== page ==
ADMAF supported Emirati photographer Farah Al Qasimi's first solo exhibition in the UK at Delfina Foundation, London. The exhibition continued the artist's work, looking at the synthetic, the overlooked, and the underexamined every day. ADMAF also supported Farah's residency at the gallery in Autumn 2017.


Farah Al Qasimi's first solo exhibition in the UK took its title from the error message that flashes up when the artist attempts to boot up her old family computer: 'Abort, Retry, Fail?'. This machine connected the artist and her family to the world in the late 90’s and early 2000s, and until recently, served as a portal through which the artist could attempt an escape from reality, revisiting the games that kept her occupied as a child: as a pirate, a gunslinging biker, or a tiny ball bouncing off the edges of the screen. The exhibition at Delfina Foundation, London follows Farah's ADMAF-supported residency at the gallery in Autumn 2017.

  • icon Location
    Delfina Foundation, London
  • icon Date
    4-October-2023 / 20-November-2023

Cities grow, temperatures rise, and the exaggerated world of games and screens feels like the stuff of reality.

­­­­— Farah Al Qasimi

About the Exhibition

Based between Brooklyn and Abu Dhabi, Al Qasimi’s still and moving image works vibrantly capture glimpses of everyday life and the entangled relationship between material culture and modernity. This exhibition brought together new photographs, vinyl wallpaper works, and a specially commissioned video, in a series of overlapping and juxtaposed images – an installation style that has become a signature of the artist.

Several of the photographs in the exhibition lay their gaze on gamers. These intimate, tender shots capture their subjects firmly rooted in the material world yet transported elsewhere, absorbed in fantasy realms of experimentation and play, that offer seductive illusions of agency and escape. Anood Playing Sims (2023), shows a young woman adorned in vibrant purple and immersed in a world of vivid colour and light staring at the screen, which beams back a plain, generic version of the desk and chair at which she sits.

Interspersed with these gamers are photographs that continue the artist’s long-time practice of capturing the overlooked (or perhaps underexamined) everyday. These photos of seemingly mundane places and objects here coalesce around a theme frequently alluded to in Al Qasimi’s work: our alienated relationship to the natural world. A discarded carrier bag rubs up against a stock image sunset. From a red haze, a figure of a woman seems to be either emerging from or entrapped behind a wrought iron gate of vines, leaves and flowers. A plastic dolphin in an abandoned pool at first appears an affable, comical sight, and yet such stark synthetic reproductions of the natural world hold potential allusions to our accelerating ecological collapse, from which escape entices, but may not suffice.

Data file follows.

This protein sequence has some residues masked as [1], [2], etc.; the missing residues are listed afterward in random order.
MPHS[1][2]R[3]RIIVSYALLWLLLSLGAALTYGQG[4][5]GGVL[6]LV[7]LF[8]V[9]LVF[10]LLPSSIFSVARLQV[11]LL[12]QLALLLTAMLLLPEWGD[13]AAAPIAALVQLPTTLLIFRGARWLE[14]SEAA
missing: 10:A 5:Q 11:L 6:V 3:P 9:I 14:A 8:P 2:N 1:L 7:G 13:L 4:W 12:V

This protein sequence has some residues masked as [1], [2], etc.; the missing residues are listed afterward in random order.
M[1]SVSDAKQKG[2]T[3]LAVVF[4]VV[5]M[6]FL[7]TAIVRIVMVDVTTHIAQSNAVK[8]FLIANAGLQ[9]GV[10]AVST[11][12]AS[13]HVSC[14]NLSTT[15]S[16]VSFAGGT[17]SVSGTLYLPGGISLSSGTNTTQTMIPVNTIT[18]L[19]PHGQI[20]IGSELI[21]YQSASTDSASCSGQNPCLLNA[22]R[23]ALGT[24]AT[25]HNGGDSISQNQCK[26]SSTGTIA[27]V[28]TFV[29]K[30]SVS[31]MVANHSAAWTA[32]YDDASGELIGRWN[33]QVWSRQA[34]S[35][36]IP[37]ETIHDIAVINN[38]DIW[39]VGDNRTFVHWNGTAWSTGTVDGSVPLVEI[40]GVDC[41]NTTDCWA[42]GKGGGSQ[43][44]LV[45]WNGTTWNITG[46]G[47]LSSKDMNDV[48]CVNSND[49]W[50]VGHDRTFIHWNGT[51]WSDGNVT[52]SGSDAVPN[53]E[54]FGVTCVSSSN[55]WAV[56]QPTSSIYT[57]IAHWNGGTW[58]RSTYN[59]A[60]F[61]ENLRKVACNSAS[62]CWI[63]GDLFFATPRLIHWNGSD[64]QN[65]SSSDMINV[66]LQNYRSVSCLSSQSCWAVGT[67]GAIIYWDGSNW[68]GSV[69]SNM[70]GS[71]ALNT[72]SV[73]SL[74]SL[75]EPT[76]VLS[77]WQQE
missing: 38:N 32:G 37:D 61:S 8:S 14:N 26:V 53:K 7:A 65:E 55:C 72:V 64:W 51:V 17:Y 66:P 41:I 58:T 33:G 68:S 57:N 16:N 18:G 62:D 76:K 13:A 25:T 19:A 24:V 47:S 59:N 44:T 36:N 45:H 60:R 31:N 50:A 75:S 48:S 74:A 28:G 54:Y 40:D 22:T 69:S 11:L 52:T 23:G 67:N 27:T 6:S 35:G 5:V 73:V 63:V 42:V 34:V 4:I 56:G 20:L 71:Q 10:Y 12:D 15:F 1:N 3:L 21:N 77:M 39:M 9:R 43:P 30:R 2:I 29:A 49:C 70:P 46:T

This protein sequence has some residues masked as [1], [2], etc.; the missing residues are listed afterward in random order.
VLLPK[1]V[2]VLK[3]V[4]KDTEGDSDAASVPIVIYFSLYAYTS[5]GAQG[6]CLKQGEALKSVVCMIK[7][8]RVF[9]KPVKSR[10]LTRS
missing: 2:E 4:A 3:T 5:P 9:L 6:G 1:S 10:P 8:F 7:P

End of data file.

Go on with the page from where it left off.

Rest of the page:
About Farah Al Qasimi

Farah Al Qasimi (b. 1991, ARE) lives between New York and Abu Dhabi. She received her Master of Fine Arts in Photography and Music from the Yale School of Art in 2017. Since then, her work has been acquired by prominent collections including Museum of Modern Art, New York; Solomon R. Guggenheim Museum, New York; Guggenheim, Abu Dhabi; and Tate Modern, London. Solo exhibitions of her work have been held at C/O Berlin (2023); The Art Gallery of Western Australia (2023); Contemporary Art Museum St. Louis (2021); Wayne State University Undergraduate Library, Detroit (2020); and Jameel Arts Centre, Dubai (2019), and elsewhere. In addition, her work has featured in group exhibitions at Rencontres d’Arles (2021); Pera Museum, Istanbul (2021); Yokohama Triennial (2020); Museum of Contemporary Art Toronto; Aperture Foundation, New York; and Biennial of Contemporary Arab Photography, Paris. In spring 2020, Public Art Fund showed her photographs at over 100 bus stops across New York City. Her book Hello Future, published by Capricious in 2021, was shortlisted that same year for the Aperture Foundation Photobook Prize.

Newsletter subscription

This will close in 20 seconds